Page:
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October 25, 2007

Marquette Medical Systems

Written by  Steven Goodman
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Marquette Medical Systems Relies on Storage Management System To Protect Its Customers Through Lengthy Product Lifecycle

While storage management is critical for any business, when people's lives depend on a company's software and information resources, there simply can be no margin for backup or restore errors or delays. In short, if an information system needs to be rebuilt for any reason, at any time, and a person's life depends on that system, then only a storage management solution that can quickly, easily, and accurately access and restore the needed files with absolutely no delay, and without impacting other day-to-day operations, is acceptable.

At Marquette Medical Systems, we rely on just such a solution. The patient diagnostic and monitoring systems we manufacture are essential for the treatment and care of patients. As a result, the software code that drives these systems is the real essence of our business. If we lose this code, or any part of it, not only do we lose our business, but lives may be at stake as well.

To ensure complete protection of software resources, as well as the ability to reliably restore them in the event of a mishap, an upgrade of the company's entire storage management solution occurred. This upgrade was necessary because our business had expanded so rapidly that the existing architecture was no longer adequate to handle the backup throughput we required.

In fact, that early architecture was so overloaded that to complete a monthly full backup of 20G took three days during which time end-users had no access to the storage management software, and so could not do any file restores that may have been required. With our new system, by comparison, the time it takes to complete a full backup has been slashed 88 percent, to just eight hours.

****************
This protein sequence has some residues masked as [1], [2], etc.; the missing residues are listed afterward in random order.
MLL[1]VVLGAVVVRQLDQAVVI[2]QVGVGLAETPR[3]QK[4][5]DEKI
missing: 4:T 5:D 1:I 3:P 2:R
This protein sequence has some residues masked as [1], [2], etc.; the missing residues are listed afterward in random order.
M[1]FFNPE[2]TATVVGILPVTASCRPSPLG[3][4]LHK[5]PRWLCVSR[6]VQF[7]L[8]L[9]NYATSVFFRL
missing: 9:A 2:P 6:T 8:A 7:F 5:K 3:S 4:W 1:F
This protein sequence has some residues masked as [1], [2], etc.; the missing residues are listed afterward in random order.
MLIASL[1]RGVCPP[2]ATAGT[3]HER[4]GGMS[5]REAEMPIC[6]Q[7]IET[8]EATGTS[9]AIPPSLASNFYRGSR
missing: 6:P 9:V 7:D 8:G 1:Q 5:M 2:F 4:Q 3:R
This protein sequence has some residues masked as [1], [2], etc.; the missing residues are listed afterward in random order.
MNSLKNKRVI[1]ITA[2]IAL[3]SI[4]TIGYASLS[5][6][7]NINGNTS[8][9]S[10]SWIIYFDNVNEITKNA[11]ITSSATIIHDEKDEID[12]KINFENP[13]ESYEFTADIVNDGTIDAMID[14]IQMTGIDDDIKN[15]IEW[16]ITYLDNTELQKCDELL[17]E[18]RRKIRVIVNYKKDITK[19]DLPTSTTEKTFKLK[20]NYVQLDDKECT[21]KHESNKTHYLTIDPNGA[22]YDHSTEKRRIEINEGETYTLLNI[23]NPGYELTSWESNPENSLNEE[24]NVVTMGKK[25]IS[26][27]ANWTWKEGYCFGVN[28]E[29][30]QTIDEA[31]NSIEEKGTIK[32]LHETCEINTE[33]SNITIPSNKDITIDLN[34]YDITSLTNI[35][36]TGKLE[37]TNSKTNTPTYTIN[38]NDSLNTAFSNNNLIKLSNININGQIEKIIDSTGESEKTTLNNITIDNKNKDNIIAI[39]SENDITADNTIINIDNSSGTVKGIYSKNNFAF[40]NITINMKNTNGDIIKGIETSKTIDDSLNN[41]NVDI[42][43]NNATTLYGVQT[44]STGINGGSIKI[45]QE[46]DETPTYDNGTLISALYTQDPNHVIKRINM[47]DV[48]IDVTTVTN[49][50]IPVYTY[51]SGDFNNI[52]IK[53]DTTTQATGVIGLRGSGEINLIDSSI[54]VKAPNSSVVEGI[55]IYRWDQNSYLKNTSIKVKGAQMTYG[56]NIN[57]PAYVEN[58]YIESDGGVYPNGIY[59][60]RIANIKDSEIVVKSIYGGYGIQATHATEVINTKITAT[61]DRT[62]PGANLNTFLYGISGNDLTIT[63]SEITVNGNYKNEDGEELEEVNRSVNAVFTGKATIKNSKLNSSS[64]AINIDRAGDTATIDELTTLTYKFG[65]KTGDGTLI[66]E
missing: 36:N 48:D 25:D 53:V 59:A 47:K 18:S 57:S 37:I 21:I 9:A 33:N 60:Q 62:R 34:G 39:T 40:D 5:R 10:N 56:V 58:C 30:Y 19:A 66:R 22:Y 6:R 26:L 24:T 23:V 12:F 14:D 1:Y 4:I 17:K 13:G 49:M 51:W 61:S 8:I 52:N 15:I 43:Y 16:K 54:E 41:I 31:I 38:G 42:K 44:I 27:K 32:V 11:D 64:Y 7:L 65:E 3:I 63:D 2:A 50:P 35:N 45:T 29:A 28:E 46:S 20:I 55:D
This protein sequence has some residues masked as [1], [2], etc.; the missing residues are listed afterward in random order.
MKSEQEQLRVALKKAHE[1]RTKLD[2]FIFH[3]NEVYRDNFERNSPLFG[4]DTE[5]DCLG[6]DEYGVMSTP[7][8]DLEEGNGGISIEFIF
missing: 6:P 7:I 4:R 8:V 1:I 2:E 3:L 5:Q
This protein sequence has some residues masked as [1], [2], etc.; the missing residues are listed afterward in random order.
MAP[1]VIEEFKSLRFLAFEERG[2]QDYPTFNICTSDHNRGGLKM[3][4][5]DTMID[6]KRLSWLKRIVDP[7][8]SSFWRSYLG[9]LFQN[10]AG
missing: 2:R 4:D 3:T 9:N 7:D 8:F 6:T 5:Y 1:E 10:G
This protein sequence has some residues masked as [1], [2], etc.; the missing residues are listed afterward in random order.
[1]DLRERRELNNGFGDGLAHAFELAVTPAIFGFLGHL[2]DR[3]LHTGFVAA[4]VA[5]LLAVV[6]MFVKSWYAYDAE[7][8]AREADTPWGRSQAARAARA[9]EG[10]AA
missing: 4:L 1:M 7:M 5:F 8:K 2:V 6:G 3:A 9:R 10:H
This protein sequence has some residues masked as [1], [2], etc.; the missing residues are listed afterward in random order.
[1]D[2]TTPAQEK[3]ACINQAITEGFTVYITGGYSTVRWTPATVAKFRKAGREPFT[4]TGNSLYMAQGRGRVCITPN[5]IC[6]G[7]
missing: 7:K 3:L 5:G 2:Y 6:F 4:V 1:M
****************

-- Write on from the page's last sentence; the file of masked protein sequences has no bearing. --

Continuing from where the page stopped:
The net benefit of this performance boost is that we can now complete two full backups each month without affecting end-users whatsoever. In addition, because the system is so fast, our incremental protection has been dramatically increased through the use of level eight type incremental backups that encompass all system changes since the last similar backup. By completing one of these backups every three days, we have significantly reduced the number of tapes required to rebuild the system. With level eight incrementals we can now rebuild a partition with one or two tapes rather than the five or six that would otherwise have been needed. As a result, restores can be done much faster and with a lower level of risk.

Our new storage management architecture is based on NetWorker 4.2.5 for UNIX from Legato Systems running on a SUN Enterprise 3000 UNIX server. To achieve the bandwidth we required without bogging down the network, we have outfitted this server with five 100 megabit/second Ethernet cards and linked it to an ATL 6176 (ATL Products, Inc. Anaheim, California) autoloader equipped with 176 tape slots and six DLT tape drives, each having its own SCSI bus. Together, these storage management system elements provide a significant performance gain over our previous architecture which relied on an earlier version of NetWorker running on a SUN Sparc 10 server and an 8mm tape autoloader equipped with only two tape drives and 60 tape slots.